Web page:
Synopses & Reviews
In virtually all advanced industrialised countries, the explosive topic of immigration has engendered heated argument, political anger, cultural anxieties, and blatant racism. In the United States, most of the attention is on the stream of Mexicans crossing the border in such numbers that early in the next century Latinos are expected to surpass African Americans as the largest minority group. This book focuses on key aspects of the problem, including the puzzling differences between Mexico-born adolescents and adolescents born in the United States. Whereas Mexico-born adolescents are highly motivated to learn English and use the educational system to improve their lot, US-born adolescents seem angry, frustrated, and less interested in academic achievement. In a psychological and cultural study of four groups of adolescents this study seeks to account for this difference.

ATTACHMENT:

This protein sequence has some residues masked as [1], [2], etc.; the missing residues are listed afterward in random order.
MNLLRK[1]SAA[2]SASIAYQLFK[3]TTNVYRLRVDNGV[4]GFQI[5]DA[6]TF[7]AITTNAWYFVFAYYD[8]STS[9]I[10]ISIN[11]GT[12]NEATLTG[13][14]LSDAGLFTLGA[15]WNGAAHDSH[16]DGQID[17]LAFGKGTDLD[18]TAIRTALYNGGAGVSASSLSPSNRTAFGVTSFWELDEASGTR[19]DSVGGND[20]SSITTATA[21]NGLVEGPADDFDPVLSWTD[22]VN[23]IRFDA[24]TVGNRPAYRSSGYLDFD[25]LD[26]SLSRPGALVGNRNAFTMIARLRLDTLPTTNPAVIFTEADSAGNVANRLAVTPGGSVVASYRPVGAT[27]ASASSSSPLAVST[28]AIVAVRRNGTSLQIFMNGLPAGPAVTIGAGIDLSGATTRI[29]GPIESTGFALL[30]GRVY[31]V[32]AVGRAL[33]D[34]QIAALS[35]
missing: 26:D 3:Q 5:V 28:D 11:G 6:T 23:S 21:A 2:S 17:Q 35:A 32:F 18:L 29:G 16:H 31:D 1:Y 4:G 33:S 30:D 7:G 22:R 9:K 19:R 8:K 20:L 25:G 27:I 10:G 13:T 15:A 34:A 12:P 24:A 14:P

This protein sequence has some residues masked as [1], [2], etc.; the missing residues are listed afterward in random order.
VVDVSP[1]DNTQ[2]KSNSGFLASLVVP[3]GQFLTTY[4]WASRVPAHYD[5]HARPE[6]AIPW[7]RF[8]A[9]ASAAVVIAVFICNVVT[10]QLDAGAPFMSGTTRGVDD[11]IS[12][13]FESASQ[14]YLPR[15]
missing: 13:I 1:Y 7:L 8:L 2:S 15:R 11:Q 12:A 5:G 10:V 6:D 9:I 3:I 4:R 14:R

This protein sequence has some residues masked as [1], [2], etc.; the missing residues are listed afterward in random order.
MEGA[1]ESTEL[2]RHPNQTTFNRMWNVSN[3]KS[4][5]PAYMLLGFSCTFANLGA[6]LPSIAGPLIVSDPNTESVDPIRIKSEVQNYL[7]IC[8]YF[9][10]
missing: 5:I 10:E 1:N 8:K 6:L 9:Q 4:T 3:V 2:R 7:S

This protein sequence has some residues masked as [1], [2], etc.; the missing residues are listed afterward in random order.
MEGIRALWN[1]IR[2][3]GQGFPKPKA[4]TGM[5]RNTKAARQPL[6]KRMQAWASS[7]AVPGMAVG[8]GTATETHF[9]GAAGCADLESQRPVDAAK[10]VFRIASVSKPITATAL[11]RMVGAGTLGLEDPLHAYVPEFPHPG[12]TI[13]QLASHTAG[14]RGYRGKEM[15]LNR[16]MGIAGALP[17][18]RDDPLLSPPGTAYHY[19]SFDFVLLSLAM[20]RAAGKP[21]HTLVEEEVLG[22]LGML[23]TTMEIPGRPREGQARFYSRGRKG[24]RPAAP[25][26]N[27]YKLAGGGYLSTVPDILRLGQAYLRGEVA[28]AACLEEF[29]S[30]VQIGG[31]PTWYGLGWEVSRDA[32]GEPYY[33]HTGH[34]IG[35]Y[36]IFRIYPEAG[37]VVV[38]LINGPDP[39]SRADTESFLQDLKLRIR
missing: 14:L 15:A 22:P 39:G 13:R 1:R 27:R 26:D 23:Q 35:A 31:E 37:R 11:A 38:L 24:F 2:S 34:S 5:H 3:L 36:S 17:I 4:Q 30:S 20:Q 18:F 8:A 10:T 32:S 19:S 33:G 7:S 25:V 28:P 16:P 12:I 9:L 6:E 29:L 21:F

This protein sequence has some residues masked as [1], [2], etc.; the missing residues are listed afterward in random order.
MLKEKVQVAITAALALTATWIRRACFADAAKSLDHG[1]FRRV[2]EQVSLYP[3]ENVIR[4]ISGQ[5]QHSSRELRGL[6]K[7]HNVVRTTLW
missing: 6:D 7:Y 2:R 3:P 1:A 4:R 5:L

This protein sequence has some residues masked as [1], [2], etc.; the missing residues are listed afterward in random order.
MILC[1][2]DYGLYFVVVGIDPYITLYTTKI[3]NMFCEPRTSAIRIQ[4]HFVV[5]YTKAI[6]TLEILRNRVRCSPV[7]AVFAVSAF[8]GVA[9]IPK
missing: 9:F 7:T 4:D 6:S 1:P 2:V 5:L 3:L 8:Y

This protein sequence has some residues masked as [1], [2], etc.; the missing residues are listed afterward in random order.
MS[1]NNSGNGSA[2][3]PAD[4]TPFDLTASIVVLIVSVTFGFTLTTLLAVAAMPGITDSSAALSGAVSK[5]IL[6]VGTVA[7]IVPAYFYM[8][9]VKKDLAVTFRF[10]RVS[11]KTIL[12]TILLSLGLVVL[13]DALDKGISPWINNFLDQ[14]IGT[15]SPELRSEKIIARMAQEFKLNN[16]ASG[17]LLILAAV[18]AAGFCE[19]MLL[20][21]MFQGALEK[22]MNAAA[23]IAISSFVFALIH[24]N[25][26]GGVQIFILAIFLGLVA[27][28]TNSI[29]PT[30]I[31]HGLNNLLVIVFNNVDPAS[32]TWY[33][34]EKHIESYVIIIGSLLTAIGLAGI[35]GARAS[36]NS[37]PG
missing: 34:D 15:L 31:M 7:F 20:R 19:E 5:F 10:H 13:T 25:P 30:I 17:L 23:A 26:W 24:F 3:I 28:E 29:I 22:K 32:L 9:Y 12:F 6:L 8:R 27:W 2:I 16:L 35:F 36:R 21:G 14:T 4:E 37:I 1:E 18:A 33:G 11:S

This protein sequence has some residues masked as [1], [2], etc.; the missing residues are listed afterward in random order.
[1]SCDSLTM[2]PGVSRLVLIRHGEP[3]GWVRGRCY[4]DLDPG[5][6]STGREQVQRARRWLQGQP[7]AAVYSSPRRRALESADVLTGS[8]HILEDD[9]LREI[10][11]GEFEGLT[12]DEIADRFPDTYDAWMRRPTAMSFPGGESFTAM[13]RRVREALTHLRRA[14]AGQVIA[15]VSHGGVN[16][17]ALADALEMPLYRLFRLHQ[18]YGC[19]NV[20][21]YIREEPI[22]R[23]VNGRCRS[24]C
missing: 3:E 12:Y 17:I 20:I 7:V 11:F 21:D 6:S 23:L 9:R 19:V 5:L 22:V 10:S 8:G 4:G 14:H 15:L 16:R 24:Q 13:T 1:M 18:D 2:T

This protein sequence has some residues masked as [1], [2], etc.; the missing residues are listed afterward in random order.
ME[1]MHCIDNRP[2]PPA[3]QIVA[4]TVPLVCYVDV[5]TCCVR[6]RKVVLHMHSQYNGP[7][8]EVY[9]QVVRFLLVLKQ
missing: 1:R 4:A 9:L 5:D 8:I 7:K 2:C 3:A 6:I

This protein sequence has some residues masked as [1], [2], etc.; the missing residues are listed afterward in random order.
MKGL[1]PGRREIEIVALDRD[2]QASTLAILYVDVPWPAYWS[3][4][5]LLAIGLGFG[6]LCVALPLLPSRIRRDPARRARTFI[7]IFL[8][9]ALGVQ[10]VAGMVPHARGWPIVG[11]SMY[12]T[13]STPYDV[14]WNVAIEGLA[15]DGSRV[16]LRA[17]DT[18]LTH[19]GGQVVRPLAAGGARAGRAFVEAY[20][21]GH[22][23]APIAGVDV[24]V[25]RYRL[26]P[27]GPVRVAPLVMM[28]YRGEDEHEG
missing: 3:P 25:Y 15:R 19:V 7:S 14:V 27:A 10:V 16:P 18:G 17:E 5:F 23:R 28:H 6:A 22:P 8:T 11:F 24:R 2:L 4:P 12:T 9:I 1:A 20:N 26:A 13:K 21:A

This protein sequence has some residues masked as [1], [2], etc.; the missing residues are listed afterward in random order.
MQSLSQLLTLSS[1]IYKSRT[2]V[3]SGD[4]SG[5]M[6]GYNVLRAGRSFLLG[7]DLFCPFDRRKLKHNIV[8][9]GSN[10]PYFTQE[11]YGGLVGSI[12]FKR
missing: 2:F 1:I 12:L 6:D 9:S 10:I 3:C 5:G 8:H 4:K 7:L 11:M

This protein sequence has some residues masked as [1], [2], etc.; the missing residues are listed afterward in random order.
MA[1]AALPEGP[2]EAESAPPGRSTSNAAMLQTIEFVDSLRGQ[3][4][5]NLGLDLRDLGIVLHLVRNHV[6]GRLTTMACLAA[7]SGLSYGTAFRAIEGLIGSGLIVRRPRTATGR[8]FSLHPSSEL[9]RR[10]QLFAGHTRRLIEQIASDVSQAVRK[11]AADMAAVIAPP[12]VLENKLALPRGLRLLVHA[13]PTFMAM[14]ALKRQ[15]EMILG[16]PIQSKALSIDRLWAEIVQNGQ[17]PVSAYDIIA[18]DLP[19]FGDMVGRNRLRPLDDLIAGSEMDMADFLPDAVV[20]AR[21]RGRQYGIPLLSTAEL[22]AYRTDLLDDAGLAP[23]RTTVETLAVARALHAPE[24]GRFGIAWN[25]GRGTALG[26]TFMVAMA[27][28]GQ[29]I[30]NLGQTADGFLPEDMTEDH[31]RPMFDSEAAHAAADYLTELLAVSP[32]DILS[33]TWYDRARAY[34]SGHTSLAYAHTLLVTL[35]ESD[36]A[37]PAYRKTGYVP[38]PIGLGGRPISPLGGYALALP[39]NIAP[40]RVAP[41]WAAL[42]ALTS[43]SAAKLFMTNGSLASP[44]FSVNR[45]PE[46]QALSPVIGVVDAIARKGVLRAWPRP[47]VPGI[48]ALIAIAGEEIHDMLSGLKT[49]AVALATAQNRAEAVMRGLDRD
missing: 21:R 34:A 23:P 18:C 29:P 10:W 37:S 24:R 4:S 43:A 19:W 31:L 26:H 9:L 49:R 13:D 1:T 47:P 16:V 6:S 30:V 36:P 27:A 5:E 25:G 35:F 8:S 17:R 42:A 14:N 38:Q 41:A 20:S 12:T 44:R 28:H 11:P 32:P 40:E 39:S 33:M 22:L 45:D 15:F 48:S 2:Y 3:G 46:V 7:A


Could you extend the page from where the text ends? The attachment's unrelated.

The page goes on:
This book explores key social and cultural issues surrounding the Mexican immigrant community in the United States.
Includes bibliographical references (p. -258) and index.
Table of Contents
Introduction; 1. Civilization's new discontent: immigrants and refugees in a post-utopian moment; 2. Uncertain journeys: Latinos in the United States; 3. Between paradoxes; 4. Family and peers; 5. Achievement motivation and attitudes toward school; 6. Anxious neighbors; Epilogue: the need for strangers: proposition 187 and the immigration malaise; Appendix: statistical tables.